Handel, Telemann

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5.0 out of 5 star rating 5.0

COMPOSERS: Handel,Telemann
LABELS: Harmonia Mundi
WORKS: Deutsche Arien
PERFORMER: Dorothea Röschmann (soprano); Akademie für Alte Musik Berlin
CATALOGUE NO: HMC 901689
William Christie’s recent recording of Alcina, with Renée Fleming and Susan Graham, while admirable in so many ways, threw into focus the problem of finding a cast of singers truly suited to Handel. Dorothea Röschmann is one such, beyond all doubt. The combination of her clear, contained but richly coloured soprano with jewel-like detail and effortless and stylish ornamentation makes this a very special recording. She has already graced several of René Jacobs’s recordings, including the Christmas Oratorio and Telemann’s Orpheus, but this is her first solo disc.

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Handel’s nine German arias, the last songs he was to write in his native language, are settings of texts of ‘Earthly delight in God, consisting of physical and moral poems’ by a certain Halle town-councillor, Barthold Heinrich Brockes. Their purpose seems to have been for semi-private contemplation, and they have a beguiling sense of intimacy. Röschmann approaches each with a fresh stance, from the serious, hymn-like ‘Vain care of times to come/Does not disturb our quiet sleep’ to the peals of sparkling ornamentation in the contemplation of the ‘murmuring rivers, gushing springs’ to the profound, sustained tour de force of ‘The soul itself rejoices’, which Röschmann controls impressively. Violin, flute and oboe from the excellent Akademie für Alte Musik alternate on the upper parts, wiry fiddle and woody oboe providing a suitably matt background against which her bell-like timbre glows. The pièce de resistance and the finest song, ‘My soul in hearing doth see/How to exalt the creator’, with its wide-leaping intervals and stately rhetoric, hints at the heroic Handel, and makes the listener impatient to hear Röschmann in one of the great operas.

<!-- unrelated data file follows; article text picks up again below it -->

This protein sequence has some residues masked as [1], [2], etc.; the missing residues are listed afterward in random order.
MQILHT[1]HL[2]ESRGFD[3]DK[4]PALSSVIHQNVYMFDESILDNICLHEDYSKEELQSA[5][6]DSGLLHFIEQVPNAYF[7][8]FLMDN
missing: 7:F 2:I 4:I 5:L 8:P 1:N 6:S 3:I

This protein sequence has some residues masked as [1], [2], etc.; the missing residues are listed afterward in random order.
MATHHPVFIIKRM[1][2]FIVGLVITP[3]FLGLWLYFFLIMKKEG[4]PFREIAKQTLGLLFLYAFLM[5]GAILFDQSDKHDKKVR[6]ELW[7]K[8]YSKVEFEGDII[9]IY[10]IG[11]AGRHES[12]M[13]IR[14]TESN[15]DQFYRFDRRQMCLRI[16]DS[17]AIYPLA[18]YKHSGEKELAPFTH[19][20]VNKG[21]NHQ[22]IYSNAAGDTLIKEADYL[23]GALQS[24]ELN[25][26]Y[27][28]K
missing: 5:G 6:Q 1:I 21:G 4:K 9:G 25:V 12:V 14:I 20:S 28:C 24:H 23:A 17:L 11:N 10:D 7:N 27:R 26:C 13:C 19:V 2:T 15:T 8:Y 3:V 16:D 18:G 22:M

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‘Mr Hendel’ himself subscribed to Telemann’s Quartets of ‘table music’: agreeable as their quiet instrumental conversations are, they are outshone by Handel’s glorious melodies.